Tag: Oregon

1
Evidence of Substantial Completion Critical to Statutes of Limitation and Repose Defenses
2
The Perils of Settlement Releases on Subsequent Litigation of Assigned Claims
3
Qui Tam Relators for False Claim Actions Must Plead Sufficient Details to Withstand Motions to Dismiss
4
Standards Applicable to Construction Site Safety, Conditions and Injuries
5
Appellate Court Upholds Contract Requirement For Arbitration of Disputes
6
No License; No Claim; No Recovery: Oregon Contractors Beware!
7
Economic Loss Doctrine may not Preclude Claims Against Building Contractors for Negligent Construction that Results in Foreseeable Damage to Property
8
Oregon Federal Court Remands Contractor Garnishment Action to State Court
9
Court Upholds City’s Product Specification for Construction Project, but Notes that City Does Not Have Unfettered Discretion In Prohibiting Products

Evidence of Substantial Completion Critical to Statutes of Limitation and Repose Defenses

Sunset Presbyterian Church v. Brockamp & Jaeger, Inc., 254 Or. App. 24 (Or. Ct. App. 2012)

In 2009, plaintiff church sued defendants, a general contractor and a number of subcontractors, alleging negligence claims for defective work on a new church, where services began in 1999.  The trial court granted summary judgment to the defendants based on expiration of statute of limitation and statute of repose time periods.

The general contractor “contended that the two-year statute of limitation . . . had begun to run in 1999 and barred plaintiff’s claims against it.”  It relied on a contractual provision that provided that all statutes of limitation for claims arising from the construction “would begin to run from the ‘date of substantial completion,’” which the contractor asserted occurred in 1999 “when plaintiff occupied and used the facility for its intended purpose.”  The trial court granted the contractor summary judgment dismissing the case.  The appellate court reversed, finding the general contractor failed to produce evidence of the certificate of substantial completion (distinguished from substantial completion by occupancy) as required by the contract, which was critical to commence of the statute of limitations.

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The Perils of Settlement Releases on Subsequent Litigation of Assigned Claims

A&T Siding v. Capitol Specialty Ins., No. 3:10-cv-980-AC, 2012 WL 707100 (D. Or. Mar. 1, 2012)

A siding subcontractor sued the CGL insurance carrier to recover amounts claimed due under a policy that was for the benefit of a condominium homeowners association.  This lawsuit arose when a general contractor was sued by the association for construction defects and the general contractor in-turn sued the subcontractor for negligent construction.  The subcontractor tendered its defense to Capitol and Zurich, each of which initially participated in the defense.  Capitol subsequently withdrew its defense because it decided the alleged defects and damage took place prior to inception of its policy.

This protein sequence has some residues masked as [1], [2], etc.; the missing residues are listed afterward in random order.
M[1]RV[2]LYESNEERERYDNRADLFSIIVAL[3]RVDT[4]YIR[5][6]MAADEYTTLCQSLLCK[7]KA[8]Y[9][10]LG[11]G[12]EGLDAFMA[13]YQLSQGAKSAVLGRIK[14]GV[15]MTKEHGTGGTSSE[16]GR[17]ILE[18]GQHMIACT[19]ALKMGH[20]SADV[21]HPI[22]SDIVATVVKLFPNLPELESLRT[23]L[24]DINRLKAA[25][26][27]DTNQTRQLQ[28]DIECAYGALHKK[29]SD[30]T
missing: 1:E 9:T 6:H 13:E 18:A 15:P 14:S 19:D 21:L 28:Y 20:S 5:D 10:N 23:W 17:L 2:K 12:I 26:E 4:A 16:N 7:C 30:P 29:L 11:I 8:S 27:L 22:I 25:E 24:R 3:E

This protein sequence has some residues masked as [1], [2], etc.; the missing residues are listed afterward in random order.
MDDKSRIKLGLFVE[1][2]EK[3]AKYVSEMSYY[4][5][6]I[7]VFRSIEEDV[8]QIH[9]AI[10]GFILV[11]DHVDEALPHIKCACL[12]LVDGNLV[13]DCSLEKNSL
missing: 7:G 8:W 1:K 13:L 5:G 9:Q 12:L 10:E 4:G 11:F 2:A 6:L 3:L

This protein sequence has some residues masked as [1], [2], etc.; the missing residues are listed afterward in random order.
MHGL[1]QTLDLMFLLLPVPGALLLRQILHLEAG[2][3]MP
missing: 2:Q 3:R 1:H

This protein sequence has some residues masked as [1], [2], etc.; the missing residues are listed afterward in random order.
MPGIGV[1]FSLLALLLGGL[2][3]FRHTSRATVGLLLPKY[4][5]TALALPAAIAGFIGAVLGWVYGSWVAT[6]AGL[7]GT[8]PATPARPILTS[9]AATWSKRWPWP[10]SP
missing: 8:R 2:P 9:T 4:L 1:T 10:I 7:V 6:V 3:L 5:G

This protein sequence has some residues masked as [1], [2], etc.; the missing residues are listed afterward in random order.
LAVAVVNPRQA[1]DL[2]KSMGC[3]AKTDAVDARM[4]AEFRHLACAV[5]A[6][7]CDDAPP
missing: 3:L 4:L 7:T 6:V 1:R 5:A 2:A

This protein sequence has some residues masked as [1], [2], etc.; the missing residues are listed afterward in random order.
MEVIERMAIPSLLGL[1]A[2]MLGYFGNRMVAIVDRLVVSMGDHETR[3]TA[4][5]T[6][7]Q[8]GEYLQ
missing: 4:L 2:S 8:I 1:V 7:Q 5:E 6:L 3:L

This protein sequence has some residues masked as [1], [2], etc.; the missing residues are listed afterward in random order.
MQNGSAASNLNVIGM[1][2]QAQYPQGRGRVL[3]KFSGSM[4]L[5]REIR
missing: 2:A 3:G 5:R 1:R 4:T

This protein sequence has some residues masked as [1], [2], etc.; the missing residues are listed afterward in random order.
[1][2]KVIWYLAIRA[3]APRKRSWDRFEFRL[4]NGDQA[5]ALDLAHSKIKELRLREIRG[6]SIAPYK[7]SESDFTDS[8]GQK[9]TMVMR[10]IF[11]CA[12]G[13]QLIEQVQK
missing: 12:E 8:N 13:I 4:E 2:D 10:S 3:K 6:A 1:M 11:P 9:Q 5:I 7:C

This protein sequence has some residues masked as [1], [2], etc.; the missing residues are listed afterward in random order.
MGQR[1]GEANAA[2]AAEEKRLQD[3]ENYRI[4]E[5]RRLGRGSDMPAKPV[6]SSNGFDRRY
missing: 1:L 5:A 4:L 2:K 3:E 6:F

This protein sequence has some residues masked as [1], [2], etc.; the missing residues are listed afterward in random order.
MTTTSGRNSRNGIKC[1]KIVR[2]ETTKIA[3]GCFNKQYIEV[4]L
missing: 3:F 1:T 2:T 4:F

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Qui Tam Relators for False Claim Actions Must Plead Sufficient Details to Withstand Motions to Dismiss

U.S. v. Hooker Creek Asphalt, No. 6:08-cv-6307-HO, 2012 WL 913229 (D. Or. Mar. 16, 2012)

A qui tam action brought against contractors for alleged violation of the U.S. False Claims Act arising from a road construction contract was dismissed with prejudice.  The qui tam relator’s complaints (following a series of amendments and, with the court’s direction, the inclusion of additional necessary pleading elements) were found lacking as to personal knowledge and failed to provide the “who, what, when, where and how”.  The relator relied on “representative example type pleading” which lacked required particularity.  The court found that permission to allow further amended complaints would be futile.

Standards Applicable to Construction Site Safety, Conditions and Injuries

Cain v. Bovis Lend Lease, Inc., 817 F. Supp. 2d 1251  (D. Or. 2011)

A subcontractor employee fell from a ladder at a hospital renovation site and suffered injuries.  The injured worker sued the hospital, the renovation general contractor, the ladder fabricator (a subcontractor) and the architect.  The worker’s direct employer was statutorily immune from liability.  The case is the review of summary judgment motions by all parties resulting in a recommended series of decisions by a federal magistrate.

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Appellate Court Upholds Contract Requirement For Arbitration of Disputes

Gemstone Builders, Inc. v. Stutz, 261 P.3d 64 (Or. Ct. App. 2011)

Contractor sued homeowners, who had hired contractor to build a home for them.  Contractor sued for breach of contract, unjust enrichment and fraud.  The parties disagreed regarding the interpretation of their contract as it pertained to arbitration.  The contractor argued that the terms were irreconcilably contradictory, making the arbitration provisions unenforceable.  The homeowner sought to compel arbitration.  Addressing the issue, the trial court denied defendants’ petition to compel arbitration and defendants appealed.